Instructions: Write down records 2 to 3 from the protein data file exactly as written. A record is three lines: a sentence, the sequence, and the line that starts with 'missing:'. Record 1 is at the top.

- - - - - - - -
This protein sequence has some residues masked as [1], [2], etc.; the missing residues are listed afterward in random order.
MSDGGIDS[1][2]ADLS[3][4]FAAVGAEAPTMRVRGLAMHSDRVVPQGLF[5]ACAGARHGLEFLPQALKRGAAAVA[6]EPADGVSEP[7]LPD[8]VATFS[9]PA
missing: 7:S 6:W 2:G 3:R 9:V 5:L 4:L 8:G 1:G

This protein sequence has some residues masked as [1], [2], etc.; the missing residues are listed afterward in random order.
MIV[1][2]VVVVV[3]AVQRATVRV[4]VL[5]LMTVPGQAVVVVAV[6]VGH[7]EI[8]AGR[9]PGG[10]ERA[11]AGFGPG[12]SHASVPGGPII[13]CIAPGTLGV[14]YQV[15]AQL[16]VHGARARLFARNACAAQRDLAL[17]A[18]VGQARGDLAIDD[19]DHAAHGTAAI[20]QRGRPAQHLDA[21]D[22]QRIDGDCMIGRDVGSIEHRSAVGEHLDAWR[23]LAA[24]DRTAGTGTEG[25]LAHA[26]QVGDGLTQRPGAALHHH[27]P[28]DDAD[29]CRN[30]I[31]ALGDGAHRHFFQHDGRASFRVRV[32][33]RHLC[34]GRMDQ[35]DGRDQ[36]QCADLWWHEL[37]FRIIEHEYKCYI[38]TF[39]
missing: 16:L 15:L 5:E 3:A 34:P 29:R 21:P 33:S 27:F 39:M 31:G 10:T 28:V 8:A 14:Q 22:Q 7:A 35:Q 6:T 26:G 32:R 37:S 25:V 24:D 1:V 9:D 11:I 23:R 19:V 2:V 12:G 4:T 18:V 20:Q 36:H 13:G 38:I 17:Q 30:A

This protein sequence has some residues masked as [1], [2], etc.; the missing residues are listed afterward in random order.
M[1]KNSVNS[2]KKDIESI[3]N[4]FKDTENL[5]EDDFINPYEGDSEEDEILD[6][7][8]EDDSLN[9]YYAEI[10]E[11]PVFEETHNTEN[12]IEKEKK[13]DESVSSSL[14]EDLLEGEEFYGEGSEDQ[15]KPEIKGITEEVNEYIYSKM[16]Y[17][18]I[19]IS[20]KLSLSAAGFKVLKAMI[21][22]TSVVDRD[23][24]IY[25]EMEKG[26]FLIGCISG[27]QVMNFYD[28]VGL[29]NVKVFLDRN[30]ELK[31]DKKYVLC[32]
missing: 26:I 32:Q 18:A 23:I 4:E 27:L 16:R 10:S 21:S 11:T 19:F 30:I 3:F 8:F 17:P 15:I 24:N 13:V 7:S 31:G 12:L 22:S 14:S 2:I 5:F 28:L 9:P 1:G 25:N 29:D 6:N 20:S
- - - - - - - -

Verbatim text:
This protein sequence has some residues masked as [1], [2], etc.; the missing residues are listed afterward in random order.
MIV[1][2]VVVVV[3]AVQRATVRV[4]VL[5]LMTVPGQAVVVVAV[6]VGH[7]EI[8]AGR[9]PGG[10]ERA[11]AGFGPG[12]SHASVPGGPII[13]CIAPGTLGV[14]YQV[15]AQL[16]VHGARARLFARNACAAQRDLAL[17]A[18]VGQARGDLAIDD[19]DHAAHGTAAI[20]QRGRPAQHLDA[21]D[22]QRIDGDCMIGRDVGSIEHRSAVGEHLDAWR[23]LAA[24]DRTAGTGTEG[25]LAHA[26]QVGDGLTQRPGAALHHH[27]P[28]DDAD[29]CRN[30]I[31]ALGDGAHRHFFQHDGRASFRVRV[32][33]RHLC[34]GRMDQ[35]DGRDQ[36]QCADLWWHEL[37]FRIIEHEYKCYI[38]TF[39]
missing: 16:L 15:L 5:E 3:A 34:P 29:R 21:P 33:S 27:F 39:M 31:G 10:T 28:V 8:A 14:Q 22:Q 7:A 35:Q 6:T 26:G 32:R 37:S 25:V 24:D 1:V 9:D 11:I 23:R 19:V 2:V 12:G 4:T 18:V 20:Q 36:H 13:G 38:I 17:Q 30:A

This protein sequence has some residues masked as [1], [2], etc.; the missing residues are listed afterward in random order.
M[1]KNSVNS[2]KKDIESI[3]N[4]FKDTENL[5]EDDFINPYEGDSEEDEILD[6][7][8]EDDSLN[9]YYAEI[10]E[11]PVFEETHNTEN[12]IEKEKK[13]DESVSSSL[14]EDLLEGEEFYGEGSEDQ[15]KPEIKGITEEVNEYIYSKM[16]Y[17][18]I[19]IS[20]KLSLSAAGFKVLKAMI[21][22]TSVVDRD[23][24]IY[25]EMEKG[26]FLIGCISG[27]QVMNFYD[28]VGL[29]NVKVFLDRN[30]ELK[31]DKKYVLC[32]
missing: 26:I 32:Q 18:A 23:I 4:E 27:L 16:R 10:S 21:S 11:T 19:F 30:I 3:F 8:F 17:P 15:I 24:N 13:V 7:S 31:G 12:L 22:S 14:S 2:I 5:F 28:L 9:P 1:G 25:N 29:D 6:N 20:S